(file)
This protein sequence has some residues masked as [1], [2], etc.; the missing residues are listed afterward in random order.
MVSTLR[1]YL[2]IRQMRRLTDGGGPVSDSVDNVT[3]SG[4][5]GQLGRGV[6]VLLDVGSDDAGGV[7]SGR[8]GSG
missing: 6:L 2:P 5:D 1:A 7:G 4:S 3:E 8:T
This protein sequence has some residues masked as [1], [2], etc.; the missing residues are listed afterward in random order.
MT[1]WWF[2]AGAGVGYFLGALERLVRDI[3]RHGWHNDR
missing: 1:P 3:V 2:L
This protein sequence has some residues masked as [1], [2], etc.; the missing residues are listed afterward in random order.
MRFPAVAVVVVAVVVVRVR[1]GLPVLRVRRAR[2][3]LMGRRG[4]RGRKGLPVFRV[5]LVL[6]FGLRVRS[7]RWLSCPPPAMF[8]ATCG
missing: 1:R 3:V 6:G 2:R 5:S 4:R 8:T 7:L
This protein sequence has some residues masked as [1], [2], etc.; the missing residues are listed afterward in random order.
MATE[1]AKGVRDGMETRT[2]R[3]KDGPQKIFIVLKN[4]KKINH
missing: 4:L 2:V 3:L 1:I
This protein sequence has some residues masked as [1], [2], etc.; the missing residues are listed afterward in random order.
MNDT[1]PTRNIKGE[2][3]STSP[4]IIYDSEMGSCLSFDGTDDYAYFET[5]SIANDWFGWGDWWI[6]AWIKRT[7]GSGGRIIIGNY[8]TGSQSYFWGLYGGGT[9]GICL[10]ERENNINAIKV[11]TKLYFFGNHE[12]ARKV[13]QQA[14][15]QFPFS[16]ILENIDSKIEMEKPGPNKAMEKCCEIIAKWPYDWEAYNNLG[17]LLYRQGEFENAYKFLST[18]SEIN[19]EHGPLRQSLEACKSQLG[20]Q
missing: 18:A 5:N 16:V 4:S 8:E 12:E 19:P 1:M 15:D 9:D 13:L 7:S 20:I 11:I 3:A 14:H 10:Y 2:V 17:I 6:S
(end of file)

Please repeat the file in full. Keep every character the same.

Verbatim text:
This protein sequence has some residues masked as [1], [2], etc.; the missing residues are listed afterward in random order.
MVSTLR[1]YL[2]IRQMRRLTDGGGPVSDSVDNVT[3]SG[4][5]GQLGRGV[6]VLLDVGSDDAGGV[7]SGR[8]GSG
missing: 6:L 2:P 5:D 1:A 7:G 4:S 3:E 8:T
This protein sequence has some residues masked as [1], [2], etc.; the missing residues are listed afterward in random order.
MT[1]WWF[2]AGAGVGYFLGALERLVRDI[3]RHGWHNDR
missing: 1:P 3:V 2:L
This protein sequence has some residues masked as [1], [2], etc.; the missing residues are listed afterward in random order.
MRFPAVAVVVVAVVVVRVR[1]GLPVLRVRRAR[2][3]LMGRRG[4]RGRKGLPVFRV[5]LVL[6]FGLRVRS[7]RWLSCPPPAMF[8]ATCG
missing: 1:R 3:V 6:G 2:R 5:S 4:R 8:T 7:L
This protein sequence has some residues masked as [1], [2], etc.; the missing residues are listed afterward in random order.
MATE[1]AKGVRDGMETRT[2]R[3]KDGPQKIFIVLKN[4]KKINH
missing: 4:L 2:V 3:L 1:I
This protein sequence has some residues masked as [1], [2], etc.; the missing residues are listed afterward in random order.
MNDT[1]PTRNIKGE[2][3]STSP[4]IIYDSEMGSCLSFDGTDDYAYFET[5]SIANDWFGWGDWWI[6]AWIKRT[7]GSGGRIIIGNY[8]TGSQSYFWGLYGGGT[9]GICL[10]ERENNINAIKV[11]TKLYFFGNHE[12]ARKV[13]QQA[14][15]QFPFS[16]ILENIDSKIEMEKPGPNKAMEKCCEIIAKWPYDWEAYNNLG[17]LLYRQGEFENAYKFLST[18]SEIN[19]EHGPLRQSLEACKSQLG[20]Q
missing: 18:A 5:N 16:V 4:S 8:E 12:E 19:P 1:M 15:D 9:D 13:L 7:S 20:I 11:I 3:A 14:H 10:Y 2:V 17:I 6:S